Beware of Scammers
Scammers often purchase information about old debt for very cheap and try to use that to collect from consumers who don’t know their rights. “Ask the debt collector to send you written verification of the debt,” says Detweiler. If they refuse, you could be dealing with a scammer. “Just because a debt collector knows a lot about you and the debt that doesn’t mean they are a legitimate collector.”
Don’t Feel Pressured to Pay on the Spot
This is particularly important if a debt is several years old or if you have a legitimate dispute about the debt. “If you pay something toward the debt— even a small amount — you may reset the statute of limitations which gives the collector more time to sue you to collect.”
Get It in Writing
Before you pay, you’ll want to verify the debt, recommends Detweiler. If someone calls you claiming to be a debt collector, start by asking them for their name, company, business address, and contact info. That might be enough to discourage them.
Ask for written verification of the debt. Under federal law, you have the right to get a verification of the debt if you send the letter within 30 days of receiving the first notice from the debt collector.
Once you receive it, review it to make sure the amount is correct and that the debt isn’t too old (this is referred to as time-barred, or outside the statute of limitations). “Only after you’ve established that should you decide how to handle it with the collector,” says Detweiler.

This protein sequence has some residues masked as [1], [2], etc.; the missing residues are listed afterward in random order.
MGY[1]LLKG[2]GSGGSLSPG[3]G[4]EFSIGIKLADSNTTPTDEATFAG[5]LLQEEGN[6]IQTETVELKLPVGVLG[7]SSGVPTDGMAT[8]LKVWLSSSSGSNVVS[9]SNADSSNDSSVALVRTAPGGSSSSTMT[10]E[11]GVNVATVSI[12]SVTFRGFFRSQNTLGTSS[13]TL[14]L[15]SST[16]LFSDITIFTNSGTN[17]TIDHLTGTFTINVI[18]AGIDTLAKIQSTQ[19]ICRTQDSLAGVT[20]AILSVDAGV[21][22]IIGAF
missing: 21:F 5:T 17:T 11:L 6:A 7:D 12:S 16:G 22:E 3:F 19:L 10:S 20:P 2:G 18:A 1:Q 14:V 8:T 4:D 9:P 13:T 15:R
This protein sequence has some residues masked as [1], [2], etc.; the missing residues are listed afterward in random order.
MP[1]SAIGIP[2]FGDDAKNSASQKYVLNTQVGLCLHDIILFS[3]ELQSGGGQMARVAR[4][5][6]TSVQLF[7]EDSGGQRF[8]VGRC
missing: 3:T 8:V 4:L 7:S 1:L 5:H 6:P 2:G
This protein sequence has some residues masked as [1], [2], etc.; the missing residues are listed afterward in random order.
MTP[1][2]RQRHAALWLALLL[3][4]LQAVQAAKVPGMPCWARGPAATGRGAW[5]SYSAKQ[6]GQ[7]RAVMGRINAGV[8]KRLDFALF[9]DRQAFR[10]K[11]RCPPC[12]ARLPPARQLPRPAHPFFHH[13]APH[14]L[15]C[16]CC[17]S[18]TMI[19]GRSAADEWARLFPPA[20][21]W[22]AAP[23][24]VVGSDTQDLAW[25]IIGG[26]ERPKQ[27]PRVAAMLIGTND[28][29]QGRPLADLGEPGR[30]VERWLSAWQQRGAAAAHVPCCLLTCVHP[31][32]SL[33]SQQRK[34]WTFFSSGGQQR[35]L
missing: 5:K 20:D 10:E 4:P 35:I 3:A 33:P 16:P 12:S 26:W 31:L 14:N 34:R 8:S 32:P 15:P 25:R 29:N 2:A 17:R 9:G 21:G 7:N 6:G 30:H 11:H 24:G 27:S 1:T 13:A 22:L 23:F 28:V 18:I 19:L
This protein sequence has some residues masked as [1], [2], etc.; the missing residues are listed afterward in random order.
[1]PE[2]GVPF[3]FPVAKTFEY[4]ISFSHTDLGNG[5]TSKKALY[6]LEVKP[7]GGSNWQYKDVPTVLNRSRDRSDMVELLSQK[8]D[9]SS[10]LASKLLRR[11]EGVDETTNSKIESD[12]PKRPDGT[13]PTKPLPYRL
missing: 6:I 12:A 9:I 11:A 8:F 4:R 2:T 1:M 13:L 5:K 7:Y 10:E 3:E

Know What You Can Afford
Don’t agree to make payments until you have a realistic plan for handling all your debt, explains Detweiler. “Consumers will sometimes agree to make small payments on a debt to stop a debt collector from contacting them, but the payments are so small they will be paying it off for years, or even decades,” she says. “Or they’ll work out payments on one debt but have others that are piling up.” Before you start making payments, Detweiler recommends talking to a reputable credit counseling agency to work out a complete plan for paying all of your debt.
You might want to consider working with a credit counseling agency on a debt management plan (DMP). With a DMP, the agency negotiates on your behalf to work out a repayment plan. You submit a single monthly deposit to the agency, who then disburses it to your creditors. Through a DMP, your interest rates are often reduced, late fees might be waived, your monthly payments could be lowered, and you should no longer receive calls from collection agencies.
Get Legal Help When Needed
If you’re being sued for a debt, or a collector has obtained a judgment against you, talk with a consumer bankruptcy attorney so you understand your rights. “In some states, a creditor with a judgment can seize funds from your bank account or garnish your wages,” says Detweiler. “A consumer bankruptcy attorney can help you understand how to protect funds you need to pay essential bills.”
Debt collectors calling you non-stop? Money Management International (MMI) can help. Our crew of accredited counselors can inform you of your rights, and offer a few solutions on how you can dig yourself out of debt.